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It was easy to get swept up in the excitement around the Counter-Strike: Global Offensive final at the ELEAGUE Major this weekend, but over the course of Sunday afternoon it reached an absolute fever pitch. At one point, it seemed like every single person who has even a passing interest in competitive games was watching Cloud9 face FaZe Clan in a taut best of three. In double-overtime, Cloud9 found an incredible groove and strung together a tournament-winning string of victories over a a FaZe Clan that just couldn’t keep up anymore.
It was special because it represented a rare top-tier tournament victory for a North American CSGO squad (this is a theme across most esports), but also because their opponent’s roster read like a super-team of some of the best Counter-Strike players Europe has produced in the CSGO era. But I also found myself thinking that the real magic of Sunday’s final was due to the fact that Counter-Strike is one of the few esports that has a great overtime format, and a good overtime can make a sport almost transcendent.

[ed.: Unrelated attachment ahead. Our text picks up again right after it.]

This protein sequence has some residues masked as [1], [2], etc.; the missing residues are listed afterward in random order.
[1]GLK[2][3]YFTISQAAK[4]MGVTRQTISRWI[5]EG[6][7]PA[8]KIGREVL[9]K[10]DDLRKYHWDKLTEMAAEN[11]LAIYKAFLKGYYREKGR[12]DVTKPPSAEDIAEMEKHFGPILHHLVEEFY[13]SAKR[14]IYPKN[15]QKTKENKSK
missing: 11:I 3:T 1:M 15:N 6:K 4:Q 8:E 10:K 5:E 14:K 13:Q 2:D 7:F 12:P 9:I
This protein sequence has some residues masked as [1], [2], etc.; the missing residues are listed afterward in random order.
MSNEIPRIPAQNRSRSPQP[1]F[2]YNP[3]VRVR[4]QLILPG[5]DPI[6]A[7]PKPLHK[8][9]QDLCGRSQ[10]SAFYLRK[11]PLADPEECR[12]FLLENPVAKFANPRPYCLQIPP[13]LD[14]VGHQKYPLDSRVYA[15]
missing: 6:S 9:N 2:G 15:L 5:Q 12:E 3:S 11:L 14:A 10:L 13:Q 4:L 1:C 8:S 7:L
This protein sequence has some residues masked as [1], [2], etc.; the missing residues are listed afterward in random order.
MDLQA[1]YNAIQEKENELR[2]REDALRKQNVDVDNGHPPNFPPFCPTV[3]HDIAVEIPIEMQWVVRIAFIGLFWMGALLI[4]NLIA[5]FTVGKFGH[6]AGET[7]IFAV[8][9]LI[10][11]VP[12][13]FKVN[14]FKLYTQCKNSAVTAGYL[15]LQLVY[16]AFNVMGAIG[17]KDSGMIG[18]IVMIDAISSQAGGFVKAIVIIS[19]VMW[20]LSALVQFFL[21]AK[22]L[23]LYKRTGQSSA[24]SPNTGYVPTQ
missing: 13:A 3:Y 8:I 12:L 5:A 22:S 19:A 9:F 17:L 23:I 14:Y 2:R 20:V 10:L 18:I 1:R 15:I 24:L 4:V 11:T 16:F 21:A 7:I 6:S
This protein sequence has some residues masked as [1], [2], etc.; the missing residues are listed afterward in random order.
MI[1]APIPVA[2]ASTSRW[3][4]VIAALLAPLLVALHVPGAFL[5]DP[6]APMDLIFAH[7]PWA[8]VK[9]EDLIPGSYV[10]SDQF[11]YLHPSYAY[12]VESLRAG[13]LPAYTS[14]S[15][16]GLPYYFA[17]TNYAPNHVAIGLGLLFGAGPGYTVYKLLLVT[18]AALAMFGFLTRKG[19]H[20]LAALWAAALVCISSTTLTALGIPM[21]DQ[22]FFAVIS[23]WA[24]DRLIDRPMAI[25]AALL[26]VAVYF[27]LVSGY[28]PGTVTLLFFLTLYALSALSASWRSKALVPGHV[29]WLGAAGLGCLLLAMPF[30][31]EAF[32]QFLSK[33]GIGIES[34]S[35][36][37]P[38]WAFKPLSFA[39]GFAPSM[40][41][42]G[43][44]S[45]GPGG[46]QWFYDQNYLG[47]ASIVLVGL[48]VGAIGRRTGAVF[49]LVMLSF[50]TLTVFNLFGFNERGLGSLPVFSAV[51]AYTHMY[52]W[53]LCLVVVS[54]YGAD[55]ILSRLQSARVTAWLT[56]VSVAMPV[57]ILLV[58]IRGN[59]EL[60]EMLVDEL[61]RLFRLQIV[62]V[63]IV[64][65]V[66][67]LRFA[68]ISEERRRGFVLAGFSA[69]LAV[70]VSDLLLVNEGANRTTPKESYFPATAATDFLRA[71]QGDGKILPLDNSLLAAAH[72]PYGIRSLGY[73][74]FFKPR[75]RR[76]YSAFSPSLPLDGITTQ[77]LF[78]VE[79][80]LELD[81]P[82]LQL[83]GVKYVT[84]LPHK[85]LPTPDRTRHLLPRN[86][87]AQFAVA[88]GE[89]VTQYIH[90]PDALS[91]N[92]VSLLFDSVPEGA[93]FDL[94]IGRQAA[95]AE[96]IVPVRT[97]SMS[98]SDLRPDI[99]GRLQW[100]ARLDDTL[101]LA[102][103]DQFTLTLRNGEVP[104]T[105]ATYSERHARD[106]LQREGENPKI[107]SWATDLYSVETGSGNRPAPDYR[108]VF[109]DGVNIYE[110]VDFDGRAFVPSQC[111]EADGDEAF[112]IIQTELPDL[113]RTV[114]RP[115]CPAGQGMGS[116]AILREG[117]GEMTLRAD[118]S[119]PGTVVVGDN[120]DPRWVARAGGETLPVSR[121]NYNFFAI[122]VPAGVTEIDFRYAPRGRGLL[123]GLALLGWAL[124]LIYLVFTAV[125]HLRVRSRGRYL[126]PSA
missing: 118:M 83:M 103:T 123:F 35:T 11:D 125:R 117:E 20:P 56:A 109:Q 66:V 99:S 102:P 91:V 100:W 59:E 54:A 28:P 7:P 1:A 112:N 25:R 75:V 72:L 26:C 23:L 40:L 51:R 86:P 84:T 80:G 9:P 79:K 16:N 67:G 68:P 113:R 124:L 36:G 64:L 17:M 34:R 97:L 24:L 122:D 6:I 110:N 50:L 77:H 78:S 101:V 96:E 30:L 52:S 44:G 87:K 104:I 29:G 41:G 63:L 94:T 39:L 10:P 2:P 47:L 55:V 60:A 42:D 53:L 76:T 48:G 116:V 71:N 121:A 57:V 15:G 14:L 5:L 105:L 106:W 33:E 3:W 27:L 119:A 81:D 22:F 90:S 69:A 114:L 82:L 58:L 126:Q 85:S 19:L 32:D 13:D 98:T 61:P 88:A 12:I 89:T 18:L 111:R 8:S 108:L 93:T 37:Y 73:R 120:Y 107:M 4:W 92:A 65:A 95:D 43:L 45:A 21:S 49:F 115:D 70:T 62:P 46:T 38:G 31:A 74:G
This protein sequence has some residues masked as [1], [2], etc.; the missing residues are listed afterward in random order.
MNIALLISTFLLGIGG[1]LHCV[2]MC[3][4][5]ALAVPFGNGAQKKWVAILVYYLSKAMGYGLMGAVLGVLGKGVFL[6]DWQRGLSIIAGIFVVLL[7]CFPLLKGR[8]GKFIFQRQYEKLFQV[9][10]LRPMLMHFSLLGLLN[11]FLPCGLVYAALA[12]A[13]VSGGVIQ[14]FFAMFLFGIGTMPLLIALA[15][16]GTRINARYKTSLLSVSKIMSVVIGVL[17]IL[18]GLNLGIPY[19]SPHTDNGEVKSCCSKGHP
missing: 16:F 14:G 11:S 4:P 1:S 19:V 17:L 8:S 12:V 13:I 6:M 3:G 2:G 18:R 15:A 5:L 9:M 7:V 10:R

Each “map” in a Counter-Strike tournament goes for 30 rounds, with each team playing 15 rounds from the Terrorist side and 15 rounds from the Counter-Terrorist side. If they’re tied-up after 30, they do an overtime set of 6 rounds… but the rules are still the same, so if they split rounds they go into yet another overtime set. There’s no flukey sudden-death play that’s going to bring things to an unceremonious end. From beginning to end, a Counter-Strike team needs to show its mastery and endurance.
It’s what I love most of all in sports. Maybe it’s a slightly sadistic impulse, but I love rules that force teams to play until someone gets a convincing sort of victory. One of my favorite sports memories of all time is Game 2 of the 2015 NHL conference final between the Chicago Blackhawks and Anaheim Ducks, which went deep into triple overtime. Watching two elite teams push themselves past the point of exhaustion, where even the simplest passes and checks started to become Herculean efforts from players who looked like they were on the cusp of delirium, revealed something essential both about the teams themselves and the sport of hockey itself. For a lot of people, C9 vs. FaZe is going to be another one of those memories, and it’s why CSGO’s overtime format is one of the game’s best ambassadors.
What are your favorite overtime games that you can remember? How bad do you think shoot-outs and penalty kicks are?